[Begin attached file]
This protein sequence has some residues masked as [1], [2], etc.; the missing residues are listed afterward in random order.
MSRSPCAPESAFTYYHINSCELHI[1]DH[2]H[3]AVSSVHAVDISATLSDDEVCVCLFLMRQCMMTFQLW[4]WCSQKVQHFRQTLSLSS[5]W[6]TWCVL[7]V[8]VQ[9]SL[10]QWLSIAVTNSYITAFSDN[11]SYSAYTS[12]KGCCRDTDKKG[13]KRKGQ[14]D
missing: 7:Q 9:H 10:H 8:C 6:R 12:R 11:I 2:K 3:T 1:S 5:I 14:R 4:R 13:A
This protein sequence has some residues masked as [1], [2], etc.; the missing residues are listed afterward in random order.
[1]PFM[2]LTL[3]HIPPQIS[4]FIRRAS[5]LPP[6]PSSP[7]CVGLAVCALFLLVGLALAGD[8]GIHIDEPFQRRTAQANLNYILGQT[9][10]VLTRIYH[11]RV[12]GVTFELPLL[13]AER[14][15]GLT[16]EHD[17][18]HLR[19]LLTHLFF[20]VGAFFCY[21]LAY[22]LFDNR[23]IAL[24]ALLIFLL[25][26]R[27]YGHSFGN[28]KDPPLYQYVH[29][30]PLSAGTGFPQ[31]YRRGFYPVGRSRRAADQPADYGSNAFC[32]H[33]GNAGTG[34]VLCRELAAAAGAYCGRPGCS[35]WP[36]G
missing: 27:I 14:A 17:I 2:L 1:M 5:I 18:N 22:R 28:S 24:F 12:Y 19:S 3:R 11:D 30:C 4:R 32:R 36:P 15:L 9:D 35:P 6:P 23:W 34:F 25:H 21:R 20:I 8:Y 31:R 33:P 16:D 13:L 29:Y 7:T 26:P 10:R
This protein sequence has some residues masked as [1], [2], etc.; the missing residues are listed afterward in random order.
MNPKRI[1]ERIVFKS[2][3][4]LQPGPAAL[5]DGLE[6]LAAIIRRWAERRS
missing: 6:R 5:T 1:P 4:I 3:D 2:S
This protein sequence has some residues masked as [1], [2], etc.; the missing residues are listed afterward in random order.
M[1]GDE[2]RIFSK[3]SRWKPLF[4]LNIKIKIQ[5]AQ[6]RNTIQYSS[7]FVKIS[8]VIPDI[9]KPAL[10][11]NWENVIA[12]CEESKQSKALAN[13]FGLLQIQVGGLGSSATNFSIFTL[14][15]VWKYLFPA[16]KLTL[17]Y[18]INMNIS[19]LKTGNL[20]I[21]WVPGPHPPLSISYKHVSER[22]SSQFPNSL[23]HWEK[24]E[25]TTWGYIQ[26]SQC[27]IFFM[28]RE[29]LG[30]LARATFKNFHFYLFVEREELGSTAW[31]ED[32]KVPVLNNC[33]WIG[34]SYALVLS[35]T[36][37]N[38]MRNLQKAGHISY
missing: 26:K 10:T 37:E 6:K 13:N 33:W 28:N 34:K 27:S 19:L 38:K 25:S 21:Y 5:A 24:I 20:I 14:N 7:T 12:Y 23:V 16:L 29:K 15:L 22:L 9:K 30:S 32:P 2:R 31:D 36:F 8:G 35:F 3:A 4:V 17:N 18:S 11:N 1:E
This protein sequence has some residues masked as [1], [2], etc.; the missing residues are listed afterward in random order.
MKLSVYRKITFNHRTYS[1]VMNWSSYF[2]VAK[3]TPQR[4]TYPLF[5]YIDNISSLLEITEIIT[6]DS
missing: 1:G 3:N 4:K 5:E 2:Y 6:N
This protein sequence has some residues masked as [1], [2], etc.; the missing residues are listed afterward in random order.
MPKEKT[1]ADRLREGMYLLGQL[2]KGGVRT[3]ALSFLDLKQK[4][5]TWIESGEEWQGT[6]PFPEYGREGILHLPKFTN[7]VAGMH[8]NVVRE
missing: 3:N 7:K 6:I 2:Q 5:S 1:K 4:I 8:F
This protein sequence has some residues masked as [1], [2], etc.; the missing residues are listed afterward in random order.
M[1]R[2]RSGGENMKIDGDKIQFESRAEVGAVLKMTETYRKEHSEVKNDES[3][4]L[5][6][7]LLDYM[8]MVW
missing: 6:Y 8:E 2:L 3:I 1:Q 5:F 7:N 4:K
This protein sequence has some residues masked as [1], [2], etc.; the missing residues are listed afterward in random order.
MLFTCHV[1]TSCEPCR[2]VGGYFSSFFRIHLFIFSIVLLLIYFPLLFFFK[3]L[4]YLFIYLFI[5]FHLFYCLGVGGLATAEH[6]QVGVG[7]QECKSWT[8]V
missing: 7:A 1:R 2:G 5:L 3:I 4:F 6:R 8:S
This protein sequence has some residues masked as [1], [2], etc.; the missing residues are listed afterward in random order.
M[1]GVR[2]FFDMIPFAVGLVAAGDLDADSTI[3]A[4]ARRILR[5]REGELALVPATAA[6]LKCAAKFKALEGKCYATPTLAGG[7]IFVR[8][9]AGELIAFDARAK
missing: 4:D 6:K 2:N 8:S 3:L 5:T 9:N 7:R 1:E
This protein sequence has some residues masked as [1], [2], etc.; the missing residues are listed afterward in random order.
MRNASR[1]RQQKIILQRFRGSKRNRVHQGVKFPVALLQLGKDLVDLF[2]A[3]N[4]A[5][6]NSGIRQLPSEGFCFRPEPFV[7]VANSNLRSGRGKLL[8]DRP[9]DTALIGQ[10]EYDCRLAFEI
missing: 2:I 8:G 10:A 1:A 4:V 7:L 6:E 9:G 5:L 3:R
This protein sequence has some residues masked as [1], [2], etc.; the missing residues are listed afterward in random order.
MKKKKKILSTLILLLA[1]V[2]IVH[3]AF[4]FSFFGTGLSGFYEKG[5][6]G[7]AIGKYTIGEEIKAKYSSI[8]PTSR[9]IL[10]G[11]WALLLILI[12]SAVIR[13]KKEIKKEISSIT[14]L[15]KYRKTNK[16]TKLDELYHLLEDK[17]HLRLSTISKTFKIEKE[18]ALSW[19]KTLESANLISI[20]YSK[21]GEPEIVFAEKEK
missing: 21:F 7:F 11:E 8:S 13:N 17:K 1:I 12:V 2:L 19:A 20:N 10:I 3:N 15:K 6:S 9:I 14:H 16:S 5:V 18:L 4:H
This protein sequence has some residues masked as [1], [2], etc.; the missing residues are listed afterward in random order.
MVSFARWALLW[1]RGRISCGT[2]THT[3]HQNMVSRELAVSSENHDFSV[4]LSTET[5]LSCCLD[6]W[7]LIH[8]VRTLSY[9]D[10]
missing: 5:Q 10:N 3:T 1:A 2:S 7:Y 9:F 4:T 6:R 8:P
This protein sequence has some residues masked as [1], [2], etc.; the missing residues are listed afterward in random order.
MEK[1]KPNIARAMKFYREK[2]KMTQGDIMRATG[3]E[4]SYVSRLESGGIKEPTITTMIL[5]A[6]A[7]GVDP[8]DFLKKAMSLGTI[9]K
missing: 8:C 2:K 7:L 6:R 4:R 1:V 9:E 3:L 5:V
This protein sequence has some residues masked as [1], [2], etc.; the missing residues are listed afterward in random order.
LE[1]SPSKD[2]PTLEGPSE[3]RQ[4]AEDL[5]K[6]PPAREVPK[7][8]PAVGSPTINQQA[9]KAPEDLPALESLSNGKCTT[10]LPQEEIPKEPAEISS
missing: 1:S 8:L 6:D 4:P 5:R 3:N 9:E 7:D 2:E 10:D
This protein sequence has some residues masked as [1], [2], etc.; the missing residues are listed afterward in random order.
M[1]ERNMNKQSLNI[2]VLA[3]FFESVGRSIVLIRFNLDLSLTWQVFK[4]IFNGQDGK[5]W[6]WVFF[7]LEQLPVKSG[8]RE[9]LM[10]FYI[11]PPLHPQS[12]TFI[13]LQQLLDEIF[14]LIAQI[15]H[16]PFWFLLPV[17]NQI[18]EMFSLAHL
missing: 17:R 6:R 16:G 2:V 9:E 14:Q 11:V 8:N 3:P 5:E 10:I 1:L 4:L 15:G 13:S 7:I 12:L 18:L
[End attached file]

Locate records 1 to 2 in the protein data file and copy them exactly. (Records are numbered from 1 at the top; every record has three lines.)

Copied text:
This protein sequence has some residues masked as [1], [2], etc.; the missing residues are listed afterward in random order.
MSRSPCAPESAFTYYHINSCELHI[1]DH[2]H[3]AVSSVHAVDISATLSDDEVCVCLFLMRQCMMTFQLW[4]WCSQKVQHFRQTLSLSS[5]W[6]TWCVL[7]V[8]VQ[9]SL[10]QWLSIAVTNSYITAFSDN[11]SYSAYTS[12]KGCCRDTDKKG[13]KRKGQ[14]D
missing: 7:Q 9:H 10:H 8:C 6:R 12:R 11:I 2:K 3:T 1:S 5:I 14:R 4:R 13:A
This protein sequence has some residues masked as [1], [2], etc.; the missing residues are listed afterward in random order.
[1]PFM[2]LTL[3]HIPPQIS[4]FIRRAS[5]LPP[6]PSSP[7]CVGLAVCALFLLVGLALAGD[8]GIHIDEPFQRRTAQANLNYILGQT[9][10]VLTRIYH[11]RV[12]GVTFELPLL[13]AER[14][15]GLT[16]EHD[17][18]HLR[19]LLTHLFF[20]VGAFFCY[21]LAY[22]LFDNR[23]IAL[24]ALLIFLL[25][26]R[27]YGHSFGN[28]KDPPLYQYVH[29][30]PLSAGTGFPQ[31]YRRGFYPVGRSRRAADQPADYGSNAFC[32]H[33]GNAGTG[34]VLCRELAAAAGAYCGRPGCS[35]WP[36]G
missing: 27:I 14:A 17:I 2:L 1:M 5:I 18:N 22:R 28:S 24:F 12:Y 19:S 3:R 11:D 30:C 4:R 32:R 36:P 15:L 9:D 35:P 6:P 23:W 34:F 25:H 21:R 20:I 8:Y 31:R 33:P 16:D 13:L 29:Y 7:T 26:P 10:R